Everyone knows how to win; but, few know how to lose. Yet the secret to making money in the market is knowing how to lose or how to control your losses. Listen to the pros: "I'm always thinking about losing money. Don't focus on making money; focus on protecting what you have" - Paul Tudor Jones. Or, "The majority of unskilled investors stubbornly hold onto their losses when the losses are small and reasonable. They could get out cheaply, but being emotionally involved and human, they keep waiting and hoping until their loss gets much bigger and costs them dearly" - William O'Neil. Then there is, "One investor's two rules of investing: 1) Never Lose Money; 2) Never forget rule No. 1" - Warren Buffett. All of those pros have different market philosophies. They have contradictory strategies for making money. But their message is clear - Learning how not to lose money is more important than learning how to make money! And in learning how not to lose money, you have to evaluate risk.

Clearly, I have been doing that recently by perusing my indicators in an attempt to evaluate risk. The conclusion has been that the S&P 500 (INDEXSP:.INX) was likely going to develop fifteenaphobia. And sure enough, the SPX has been bumping its "head" against 1500 for the past six sessions (see chart). Yesterday, the "head bashing" left that index back below 1500 and resting near its 10-DMA (1496.02). Failing that moving average could lead to a pullback towards the often mentioned support zone (1465 - 1475). Yesterday's action followed Wednesday's one-day downside reversal whereby the SPX made a new rally high and then closed below the previous day's closing price. However, those two events may only stall the market, so I still would not look for any big pullback and would continue to use weakness to buy fundamentally strong stocks. Of course, the final arbiter of short-term direction will be this morning's employment figures where non-farm payrolls are expected to be +165 with an unemployment rate of 7.8%. Yet whatever the number, I think the 1465 - 1475 support level holds.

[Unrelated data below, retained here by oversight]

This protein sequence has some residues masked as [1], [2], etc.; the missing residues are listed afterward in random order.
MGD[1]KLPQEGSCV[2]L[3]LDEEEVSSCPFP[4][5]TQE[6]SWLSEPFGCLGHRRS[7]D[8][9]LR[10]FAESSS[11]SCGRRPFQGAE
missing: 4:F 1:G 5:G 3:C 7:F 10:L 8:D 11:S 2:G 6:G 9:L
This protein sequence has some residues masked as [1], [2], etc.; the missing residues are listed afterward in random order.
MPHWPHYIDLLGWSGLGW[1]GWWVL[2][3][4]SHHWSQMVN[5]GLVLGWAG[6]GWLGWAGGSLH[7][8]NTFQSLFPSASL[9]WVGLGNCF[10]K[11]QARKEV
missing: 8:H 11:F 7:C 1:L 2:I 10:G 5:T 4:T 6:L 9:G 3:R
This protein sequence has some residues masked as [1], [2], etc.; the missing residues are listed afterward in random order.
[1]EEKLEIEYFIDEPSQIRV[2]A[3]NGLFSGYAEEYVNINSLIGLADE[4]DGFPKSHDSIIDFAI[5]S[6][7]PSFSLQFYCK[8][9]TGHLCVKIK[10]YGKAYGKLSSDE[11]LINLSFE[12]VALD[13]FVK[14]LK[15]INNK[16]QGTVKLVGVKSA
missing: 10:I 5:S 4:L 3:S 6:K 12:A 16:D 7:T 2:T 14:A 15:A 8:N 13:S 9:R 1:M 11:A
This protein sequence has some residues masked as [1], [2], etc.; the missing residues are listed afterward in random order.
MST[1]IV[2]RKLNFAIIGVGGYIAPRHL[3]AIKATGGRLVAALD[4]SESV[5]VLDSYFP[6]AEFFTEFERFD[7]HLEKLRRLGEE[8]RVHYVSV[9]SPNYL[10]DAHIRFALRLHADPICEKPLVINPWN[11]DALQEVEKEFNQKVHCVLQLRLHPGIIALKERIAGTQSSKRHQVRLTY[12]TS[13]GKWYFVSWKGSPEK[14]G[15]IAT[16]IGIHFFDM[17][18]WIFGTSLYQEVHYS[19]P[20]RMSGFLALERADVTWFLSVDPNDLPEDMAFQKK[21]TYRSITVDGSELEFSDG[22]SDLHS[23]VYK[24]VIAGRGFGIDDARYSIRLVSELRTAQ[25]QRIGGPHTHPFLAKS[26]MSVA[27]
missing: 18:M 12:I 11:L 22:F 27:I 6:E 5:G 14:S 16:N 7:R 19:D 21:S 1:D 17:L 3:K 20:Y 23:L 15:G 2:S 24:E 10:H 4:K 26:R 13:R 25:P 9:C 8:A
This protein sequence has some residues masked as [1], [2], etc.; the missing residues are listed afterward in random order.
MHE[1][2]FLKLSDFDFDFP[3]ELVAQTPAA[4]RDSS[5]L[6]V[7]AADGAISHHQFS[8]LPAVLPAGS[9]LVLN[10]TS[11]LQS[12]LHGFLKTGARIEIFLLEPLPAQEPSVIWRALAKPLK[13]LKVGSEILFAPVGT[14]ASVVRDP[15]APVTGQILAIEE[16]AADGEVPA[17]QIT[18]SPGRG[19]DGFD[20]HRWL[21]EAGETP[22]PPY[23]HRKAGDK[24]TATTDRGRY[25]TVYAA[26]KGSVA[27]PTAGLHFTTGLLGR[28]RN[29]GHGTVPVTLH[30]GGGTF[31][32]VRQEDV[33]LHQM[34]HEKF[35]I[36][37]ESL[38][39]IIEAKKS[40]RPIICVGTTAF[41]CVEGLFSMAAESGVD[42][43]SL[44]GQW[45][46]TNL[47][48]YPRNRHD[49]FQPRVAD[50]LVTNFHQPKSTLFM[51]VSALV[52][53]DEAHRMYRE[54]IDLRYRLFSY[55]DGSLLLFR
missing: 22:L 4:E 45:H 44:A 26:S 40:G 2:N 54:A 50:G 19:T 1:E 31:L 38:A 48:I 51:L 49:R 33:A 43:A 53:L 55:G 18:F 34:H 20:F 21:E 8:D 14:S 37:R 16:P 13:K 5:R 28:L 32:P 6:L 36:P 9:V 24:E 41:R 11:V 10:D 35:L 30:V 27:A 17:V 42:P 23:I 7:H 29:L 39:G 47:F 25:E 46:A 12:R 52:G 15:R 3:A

Quick Note
Peter Prudden


Today's NFP is getting a lot of backlash, but frankly the bulls want to run the tape and inline is just fine. Bears can make numerous arguments for "so much for QE", as we have 7.9% unemployment and 150k monthly job creation which essentially mirrors September's prints. Sentiment has been running hot, although the two day pullback has worked some of that off. Bulls want to press this tape, it has a distinct feeling of Q1 2012 and 2011.

Tops are a process and euphoria, which has been lagging in price, appears to be entering the stadium. Why do I suggest this? High yield junk bonds have been getting hit like Mike Tyson in the glory days. See both sides. I continue to stress that traders and investors need to manage positions and not chase stocks here. I am a continued seller, into strength only, and will manage a SPY hedge. Above SPX 1512 and we can look for 1523 to 1530.

Gap 'N Go or Gap 'N Crap
Jeffrey Cooper